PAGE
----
Posted on: October 19, 2019 Posted by: James McQuiston Comments: 0

A Beginning provides listeners with an introduction into the album’s narratives while layering the vocal content with emotive, new age-inspired keys. The effort provides a microcosm of the distinct styles and approaches that one will find as they continue to progress through Reconstructed Memories. Memory One establishes a keys / strings dynamic that is punctuated through a bit of jangliness that is reminiscent of a locomotive bell. Hints of female vocals straddle the line between atmospheric and choral genres.

I feel that the separation of the album’s 20 tracks into specific segments and snippets is fantastic. The oftentimes shorter run times allow for a crisp composition to hit every marker it needs before ceding ground to the next track. This means that Memory Four can immediately call forth a darker, deeper emotion in its 2:30 length while Reconstruction Two (3:42) is able to switch things up in short order through the presence of warped synths and hints of vocal content. A Blurring has an epic feel to it. The distinct segments present in this track are able to make a cogent whole. Whether it be the opening guitar strains, the animalistic noises, or the calming soundscape playing at the bottom, this cut may just be our favorite throughout the whole of Reconstructed Memories.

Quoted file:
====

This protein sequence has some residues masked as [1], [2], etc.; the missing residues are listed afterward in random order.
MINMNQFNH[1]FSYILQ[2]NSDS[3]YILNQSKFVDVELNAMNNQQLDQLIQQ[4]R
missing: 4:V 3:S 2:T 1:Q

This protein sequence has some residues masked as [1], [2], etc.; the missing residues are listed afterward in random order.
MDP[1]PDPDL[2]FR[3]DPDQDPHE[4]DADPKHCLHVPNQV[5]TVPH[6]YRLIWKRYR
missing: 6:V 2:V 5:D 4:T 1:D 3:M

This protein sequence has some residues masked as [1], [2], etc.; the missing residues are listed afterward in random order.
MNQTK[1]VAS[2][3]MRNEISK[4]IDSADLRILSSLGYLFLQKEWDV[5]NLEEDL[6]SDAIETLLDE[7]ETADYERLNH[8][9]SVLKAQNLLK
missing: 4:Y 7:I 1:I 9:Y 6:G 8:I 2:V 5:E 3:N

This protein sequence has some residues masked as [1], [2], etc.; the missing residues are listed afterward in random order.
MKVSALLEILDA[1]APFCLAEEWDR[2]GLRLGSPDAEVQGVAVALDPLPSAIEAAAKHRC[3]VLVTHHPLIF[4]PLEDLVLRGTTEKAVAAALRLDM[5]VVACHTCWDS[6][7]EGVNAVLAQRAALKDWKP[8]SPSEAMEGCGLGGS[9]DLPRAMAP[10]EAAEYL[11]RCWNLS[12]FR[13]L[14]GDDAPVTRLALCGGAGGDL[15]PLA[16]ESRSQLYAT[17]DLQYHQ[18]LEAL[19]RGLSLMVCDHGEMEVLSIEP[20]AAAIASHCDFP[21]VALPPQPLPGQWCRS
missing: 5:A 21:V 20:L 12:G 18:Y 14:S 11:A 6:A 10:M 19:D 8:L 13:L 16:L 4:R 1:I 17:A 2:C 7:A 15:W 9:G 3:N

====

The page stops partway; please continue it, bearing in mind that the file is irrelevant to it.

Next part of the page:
A Memorial showcases that things can be fresh and vibrant at the halfway mark. There is a simultaneous promotion of past and present here with church bells and nods to classical music interspersed with modern instrumental styles. A Message is the beginning of the end for Reconstructed Memories. Sublimely confident, Paul K is able to put forth bold keys and haunting vocal elements. Acting as a counterpoint, Regression Three is narrower and focuses on plinking keys and apt repetition of key sections. Taken together, Reconstructed Memories is a heady and fulfilling title that will stick with listeners long after the album ceases to play.

Top Tracks: A Blurring

Rating: 8.3/10

We last covered Paul K back in March, 2018; take a gander at our article about The Fermi Paradox.

Paul K – Reconstructed Memories / 2019 Self Released / 20 Tracks / Domain /

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